One of the biggest unresolved sadnesses of my life is that I do not have a joyful association with child birth. When Lydia was born, there was no tiny baby squeal. There was no long, lingering baby snuggle. There was no first family photo where I look exhausted but thrilled and Micah looks like a deer in the headlights. It’s selfish and sometimes I think it might be stupid. But I’m jealous of every single picture I see of someone like that. It’s something that obviously I’m still working out.
With Levi, we were in Connecticut when he was born in Oklahoma. My boy came into the world and I didn’t see it happen. I knew it was unlikely that I would, but I hoped. I was hoping for some kind of redeeming moment for what we had lost, though I know it is unlikely it would have made my horrible memory any better.
We’re about to be approved to be a waiting family again, and I’m trying to let go of my hope and desire to be present at the birth of our third child, and instead accept and recognize the specific kind of joy I have with the labor of adoption. I’ve been disgruntled with the process this time around, not because I’m not excited about a new little person, but I’ve been feeling resentment for all that I don’t have instead of being thankful for what I do have. I think it’s time to focus on the good, beautiful things and to recognize that, though carrying a baby for nine months and giving birth to it is different than adoption, there are a lot of things they have in common.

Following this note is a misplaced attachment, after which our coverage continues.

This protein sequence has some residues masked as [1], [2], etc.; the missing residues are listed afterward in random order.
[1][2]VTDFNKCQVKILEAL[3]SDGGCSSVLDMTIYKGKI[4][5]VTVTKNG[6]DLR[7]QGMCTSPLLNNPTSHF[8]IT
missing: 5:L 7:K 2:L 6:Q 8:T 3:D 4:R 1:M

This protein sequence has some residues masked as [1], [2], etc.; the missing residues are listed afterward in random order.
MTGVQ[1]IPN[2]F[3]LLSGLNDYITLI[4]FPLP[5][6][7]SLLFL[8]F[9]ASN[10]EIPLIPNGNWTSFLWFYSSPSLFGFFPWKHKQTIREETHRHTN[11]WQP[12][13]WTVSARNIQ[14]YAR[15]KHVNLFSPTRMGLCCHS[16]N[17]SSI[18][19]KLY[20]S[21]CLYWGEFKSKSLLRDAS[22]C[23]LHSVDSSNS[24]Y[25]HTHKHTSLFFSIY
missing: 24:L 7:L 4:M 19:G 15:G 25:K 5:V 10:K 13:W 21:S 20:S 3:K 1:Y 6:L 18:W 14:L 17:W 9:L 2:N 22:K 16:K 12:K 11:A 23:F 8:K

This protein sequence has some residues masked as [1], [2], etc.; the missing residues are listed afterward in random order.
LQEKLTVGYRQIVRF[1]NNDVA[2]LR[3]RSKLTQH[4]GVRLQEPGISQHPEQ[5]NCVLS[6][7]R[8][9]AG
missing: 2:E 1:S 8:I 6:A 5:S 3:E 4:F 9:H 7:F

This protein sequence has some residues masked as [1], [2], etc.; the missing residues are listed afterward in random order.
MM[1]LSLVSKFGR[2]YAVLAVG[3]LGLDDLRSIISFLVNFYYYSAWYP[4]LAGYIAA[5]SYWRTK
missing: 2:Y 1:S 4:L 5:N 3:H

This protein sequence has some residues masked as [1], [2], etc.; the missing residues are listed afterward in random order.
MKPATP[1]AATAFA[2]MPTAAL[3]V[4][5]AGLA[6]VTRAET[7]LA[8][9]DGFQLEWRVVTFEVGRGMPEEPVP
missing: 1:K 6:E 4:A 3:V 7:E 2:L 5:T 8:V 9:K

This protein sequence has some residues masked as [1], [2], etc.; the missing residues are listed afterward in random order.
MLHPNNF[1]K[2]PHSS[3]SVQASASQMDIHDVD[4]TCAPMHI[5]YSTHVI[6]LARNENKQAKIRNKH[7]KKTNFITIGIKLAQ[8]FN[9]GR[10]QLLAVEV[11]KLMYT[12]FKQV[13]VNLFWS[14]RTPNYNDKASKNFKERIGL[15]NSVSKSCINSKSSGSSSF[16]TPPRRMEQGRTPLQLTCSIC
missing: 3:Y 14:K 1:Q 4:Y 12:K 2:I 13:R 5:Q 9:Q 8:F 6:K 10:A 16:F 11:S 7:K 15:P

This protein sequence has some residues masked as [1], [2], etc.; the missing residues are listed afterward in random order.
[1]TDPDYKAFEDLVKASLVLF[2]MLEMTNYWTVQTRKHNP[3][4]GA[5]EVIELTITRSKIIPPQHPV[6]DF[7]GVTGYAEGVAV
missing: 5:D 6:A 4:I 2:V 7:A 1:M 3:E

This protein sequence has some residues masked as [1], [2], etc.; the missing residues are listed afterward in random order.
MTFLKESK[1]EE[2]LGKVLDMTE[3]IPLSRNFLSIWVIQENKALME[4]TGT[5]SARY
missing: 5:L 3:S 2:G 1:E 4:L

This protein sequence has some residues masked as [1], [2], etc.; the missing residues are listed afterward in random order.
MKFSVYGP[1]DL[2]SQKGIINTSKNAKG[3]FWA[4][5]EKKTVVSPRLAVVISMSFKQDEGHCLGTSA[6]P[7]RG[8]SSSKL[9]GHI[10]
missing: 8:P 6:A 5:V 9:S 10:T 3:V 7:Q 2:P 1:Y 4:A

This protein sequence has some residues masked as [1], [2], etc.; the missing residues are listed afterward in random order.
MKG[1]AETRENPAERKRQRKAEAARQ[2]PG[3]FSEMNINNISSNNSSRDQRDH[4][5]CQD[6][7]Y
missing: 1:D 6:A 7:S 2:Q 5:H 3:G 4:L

Our decision to add to our family through adoption was made the same way we likely would have chosen to have biological children. We talked. We prayed. We weighed the good and the bad. We decided.
Then we began the work. I will say, the work of adoption is a lot less fun than traditional methods of having children. But we began. And somewhere in the midst of our paperwork and meetings and insanity, I began to conceive of the idea that there was a child that God had for us, somewhere. There was no test. There was no gleeful moment of “WE’RE HAVING A BABY!” But there was a quiet moment of understanding that somewhere in the world was a woman who was making a choice. And we, through some miracle, would be a part of her choice.
I carry that understanding with me now. Every moment. And though I don’t feel a baby move or kick inside my belly, I am always aware that somewhere our baby IS. Maybe not entirely formed or formed at all, but somewhere, even if it’s just the mind of God, our third child IS. And soon, maybe not as soon as I would like, they will be with us.
As we finished paperwork and mailed off profile books, all I could think was “It’s starting.” It was all I could do not to burst into tears in front of the postal worker as I handed off our books. It’s starting. Labor. No, there isn’t a moment when my water breaks and I shriek in panic, “IT’S TIME!” and realize that any moment our baby will be born. It’s a long, slow, quiet labor. It could be days or it could be years. Holding our breath. Waiting to hear, to know that our third is real and here and ours.
The actual birth of our third child will likely be just like any other birth, whether I’m there to see it or not. And our first family photo together, whether it’s moments after the birth or days, it doesn’t really matter. Because we will be a family. Our third will come home.